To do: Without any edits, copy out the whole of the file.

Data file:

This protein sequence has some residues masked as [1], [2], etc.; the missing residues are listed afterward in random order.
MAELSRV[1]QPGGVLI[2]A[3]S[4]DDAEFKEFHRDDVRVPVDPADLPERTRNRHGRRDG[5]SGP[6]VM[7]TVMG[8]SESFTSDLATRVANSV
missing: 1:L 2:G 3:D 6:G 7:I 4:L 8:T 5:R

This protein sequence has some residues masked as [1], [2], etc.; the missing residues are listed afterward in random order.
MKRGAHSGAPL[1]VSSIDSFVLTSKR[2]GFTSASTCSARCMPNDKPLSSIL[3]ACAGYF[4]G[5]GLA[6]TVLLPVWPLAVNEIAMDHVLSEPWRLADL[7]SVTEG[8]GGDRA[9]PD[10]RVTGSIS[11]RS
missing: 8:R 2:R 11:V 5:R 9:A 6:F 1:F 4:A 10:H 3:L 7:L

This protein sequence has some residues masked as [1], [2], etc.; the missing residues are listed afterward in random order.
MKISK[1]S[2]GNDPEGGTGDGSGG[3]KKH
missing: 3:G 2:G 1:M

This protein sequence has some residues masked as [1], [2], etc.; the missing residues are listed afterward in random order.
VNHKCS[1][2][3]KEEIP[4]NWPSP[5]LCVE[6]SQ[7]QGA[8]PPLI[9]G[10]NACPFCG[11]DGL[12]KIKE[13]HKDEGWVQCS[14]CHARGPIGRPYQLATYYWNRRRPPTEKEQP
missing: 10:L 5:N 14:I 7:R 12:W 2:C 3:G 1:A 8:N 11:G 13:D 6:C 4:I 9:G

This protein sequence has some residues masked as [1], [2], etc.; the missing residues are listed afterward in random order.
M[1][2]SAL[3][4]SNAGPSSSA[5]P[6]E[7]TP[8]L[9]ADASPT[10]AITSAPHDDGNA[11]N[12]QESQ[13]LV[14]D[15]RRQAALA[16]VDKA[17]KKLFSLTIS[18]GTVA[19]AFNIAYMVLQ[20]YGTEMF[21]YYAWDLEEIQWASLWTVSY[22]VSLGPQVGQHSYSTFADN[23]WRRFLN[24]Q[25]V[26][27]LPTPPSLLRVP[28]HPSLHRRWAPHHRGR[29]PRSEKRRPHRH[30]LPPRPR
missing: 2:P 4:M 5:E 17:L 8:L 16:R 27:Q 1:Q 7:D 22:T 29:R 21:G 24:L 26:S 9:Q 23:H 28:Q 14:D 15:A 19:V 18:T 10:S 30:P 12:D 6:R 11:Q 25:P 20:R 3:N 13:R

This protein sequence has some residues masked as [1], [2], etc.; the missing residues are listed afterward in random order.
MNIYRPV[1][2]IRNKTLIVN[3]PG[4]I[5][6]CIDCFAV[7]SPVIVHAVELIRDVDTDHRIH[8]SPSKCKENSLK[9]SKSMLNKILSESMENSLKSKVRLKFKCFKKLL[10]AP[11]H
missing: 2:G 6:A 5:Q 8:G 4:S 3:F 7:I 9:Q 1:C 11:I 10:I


This protein sequence has some residues masked as [1], [2], etc.; the missing residues are listed afterward in random order.
MAELSRV[1]QPGGVLI[2]A[3]S[4]DDAEFKEFHRDDVRVPVDPADLPERTRNRHGRRDG[5]SGP[6]VM[7]TVMG[8]SESFTSDLATRVANSV
missing: 1:L 2:G 3:D 6:G 7:I 4:L 8:T 5:R

This protein sequence has some residues masked as [1], [2], etc.; the missing residues are listed afterward in random order.
MKRGAHSGAPL[1]VSSIDSFVLTSKR[2]GFTSASTCSARCMPNDKPLSSIL[3]ACAGYF[4]G[5]GLA[6]TVLLPVWPLAVNEIAMDHVLSEPWRLADL[7]SVTEG[8]GGDRA[9]PD[10]RVTGSIS[11]RS
missing: 8:R 2:R 11:V 5:R 9:A 6:F 1:F 4:A 10:H 3:L 7:L

This protein sequence has some residues masked as [1], [2], etc.; the missing residues are listed afterward in random order.
MKISK[1]S[2]GNDPEGGTGDGSGG[3]KKH
missing: 3:G 2:G 1:M

This protein sequence has some residues masked as [1], [2], etc.; the missing residues are listed afterward in random order.
VNHKCS[1][2][3]KEEIP[4]NWPSP[5]LCVE[6]SQ[7]QGA[8]PPLI[9]G[10]NACPFCG[11]DGL[12]KIKE[13]HKDEGWVQCS[14]CHARGPIGRPYQLATYYWNRRRPPTEKEQP
missing: 10:L 5:N 14:I 7:R 12:W 2:C 3:G 1:A 8:N 11:G 13:D 6:C 4:I 9:G

This protein sequence has some residues masked as [1], [2], etc.; the missing residues are listed afterward in random order.
M[1][2]SAL[3][4]SNAGPSSSA[5]P[6]E[7]TP[8]L[9]ADASPT[10]AITSAPHDDGNA[11]N[12]QESQ[13]LV[14]D[15]RRQAALA[16]VDKA[17]KKLFSLTIS[18]GTVA[19]AFNIAYMVLQ[20]YGTEMF[21]YYAWDLEEIQWASLWTVSY[22]VSLGPQVGQHSYSTFADN[23]WRRFLN[24]Q[25]V[26][27]LPTPPSLLRVP[28]HPSLHRRWAPHHRGR[29]PRSEKRRPHRH[30]LPPRPR
missing: 2:P 4:M 5:E 17:L 8:L 16:R 27:Q 1:Q 7:D 22:T 29:R 21:G 24:L 26:S 9:Q 23:H 28:Q 14:D 15:A 19:V 18:T 10:S 30:P 12:D 6:R 11:Q 25:P 20:R 3:N 13:R

This protein sequence has some residues masked as [1], [2], etc.; the missing residues are listed afterward in random order.
MNIYRPV[1][2]IRNKTLIVN[3]PG[4]I[5][6]CIDCFAV[7]SPVIVHAVELIRDVDTDHRIH[8]SPSKCKENSLK[9]SKSMLNKILSESMENSLKSKVRLKFKCFKKLL[10]AP[11]H
missing: 2:G 6:A 5:Q 8:G 4:S 3:F 7:I 9:Q 1:C 11:I 10:I